EU tax haven blacklist planned

EU tax haven blacklist planned

The EU’s tax commissioner has called on the bloc’s governments to be ambitious when they decide on a common blacklist of tax havens next week and said European funding to countries on the list should be frozen.

In the wake of disclosures of offshore tax avoidance schemes by corporations and wealthy individuals, EU states launched a process to list tax havens to try to discourage setting up shell structures abroad which are in many cases legal but could hide illicit activities.

After about one year of talks, EU finance ministers are expected next Tuesday to adopt the blacklist, although governments remain divided over which jurisdictions to include on the list and on sanctions.

“I invite member states to urgently adopt before the end of the year the European list of jurisdictions that refuse to reform their tax rules to comply with European standards,” Moscovici told EU lawmakers at a hearing in the European Parliament.

EU states have their own national lists of non-cooperative jurisdictions on tax matters, though many of them are empty. Under public pressure following the Panama Papers and other leaks of financial documents, EU governments agreed to set up a common blacklist.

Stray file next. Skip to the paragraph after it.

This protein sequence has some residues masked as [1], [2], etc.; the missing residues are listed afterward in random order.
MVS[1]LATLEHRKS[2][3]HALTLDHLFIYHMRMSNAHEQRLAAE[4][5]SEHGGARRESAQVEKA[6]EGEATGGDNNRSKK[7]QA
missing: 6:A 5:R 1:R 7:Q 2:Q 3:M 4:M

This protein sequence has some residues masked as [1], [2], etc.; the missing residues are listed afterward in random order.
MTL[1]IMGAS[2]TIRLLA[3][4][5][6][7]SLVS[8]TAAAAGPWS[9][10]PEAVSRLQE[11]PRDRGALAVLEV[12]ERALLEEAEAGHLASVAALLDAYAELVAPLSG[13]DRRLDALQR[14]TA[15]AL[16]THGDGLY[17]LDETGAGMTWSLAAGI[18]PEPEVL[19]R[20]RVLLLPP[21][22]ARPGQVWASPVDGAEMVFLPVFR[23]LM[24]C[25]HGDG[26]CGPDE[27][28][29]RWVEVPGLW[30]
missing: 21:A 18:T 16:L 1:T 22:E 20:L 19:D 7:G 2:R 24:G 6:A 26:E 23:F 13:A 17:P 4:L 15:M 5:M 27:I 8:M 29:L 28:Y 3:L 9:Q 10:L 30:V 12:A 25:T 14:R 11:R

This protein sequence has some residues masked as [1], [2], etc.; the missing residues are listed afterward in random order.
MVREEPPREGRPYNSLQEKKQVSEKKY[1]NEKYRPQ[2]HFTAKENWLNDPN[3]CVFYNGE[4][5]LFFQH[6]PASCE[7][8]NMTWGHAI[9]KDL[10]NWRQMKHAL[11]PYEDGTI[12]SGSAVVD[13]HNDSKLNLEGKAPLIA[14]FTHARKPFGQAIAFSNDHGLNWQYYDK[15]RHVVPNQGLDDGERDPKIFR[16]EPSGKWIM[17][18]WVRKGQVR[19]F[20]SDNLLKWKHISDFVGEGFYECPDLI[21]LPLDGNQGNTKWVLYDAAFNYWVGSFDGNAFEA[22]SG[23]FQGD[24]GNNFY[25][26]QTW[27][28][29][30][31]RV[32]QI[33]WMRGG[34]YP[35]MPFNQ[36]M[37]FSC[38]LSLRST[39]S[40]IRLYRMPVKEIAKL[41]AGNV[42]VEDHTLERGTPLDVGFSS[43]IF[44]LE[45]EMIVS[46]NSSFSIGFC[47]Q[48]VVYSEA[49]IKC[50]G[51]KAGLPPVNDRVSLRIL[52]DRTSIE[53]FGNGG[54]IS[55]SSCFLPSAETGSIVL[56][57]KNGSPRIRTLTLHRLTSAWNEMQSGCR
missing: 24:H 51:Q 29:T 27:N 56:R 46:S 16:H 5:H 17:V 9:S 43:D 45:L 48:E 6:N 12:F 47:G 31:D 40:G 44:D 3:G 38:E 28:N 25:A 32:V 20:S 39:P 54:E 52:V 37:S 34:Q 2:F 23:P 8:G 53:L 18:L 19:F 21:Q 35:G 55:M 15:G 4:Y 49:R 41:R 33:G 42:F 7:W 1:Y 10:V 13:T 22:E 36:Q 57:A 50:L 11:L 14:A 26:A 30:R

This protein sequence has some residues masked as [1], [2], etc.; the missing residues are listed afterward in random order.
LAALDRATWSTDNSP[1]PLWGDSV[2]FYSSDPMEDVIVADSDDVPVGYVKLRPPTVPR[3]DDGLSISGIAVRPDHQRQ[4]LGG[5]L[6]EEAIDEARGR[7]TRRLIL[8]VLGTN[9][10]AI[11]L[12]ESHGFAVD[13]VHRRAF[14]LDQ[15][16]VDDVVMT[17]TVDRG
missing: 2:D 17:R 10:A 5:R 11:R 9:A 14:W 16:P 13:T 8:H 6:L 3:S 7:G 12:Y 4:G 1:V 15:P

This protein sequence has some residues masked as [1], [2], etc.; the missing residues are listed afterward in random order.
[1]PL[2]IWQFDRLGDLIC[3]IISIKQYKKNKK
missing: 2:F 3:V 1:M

They have screened 92 jurisdictions worldwide against a set of criteria meant to measure tax transparency, use of harmful tax practices and co-operation on fiscal matters.

Moscovici told lawmakers that some countries have changed their tax rules after EU pressure and “half (of the 92) have committed to do so in 2018”.

It remains unclear how many countries will end up in the EU blacklist. Those who are not compliant but have committed to change their tax rules are likely to be included in a separate, grey list, as several EU officials call it, which might not be made public.

Some islands recently hit by hurricanes will also be given more time to comply.

It is also undecided which sanctions could be applied.

A withholding levy could, for instance, be charged on transactions to blacklisted countries, but some EU states could decide not to apply countermeasures — a discretion that could create loopholes. Some states, such as Luxembourg and Malta, have opposed sanctions saying that the mere listing would amount to an important reputational blow.


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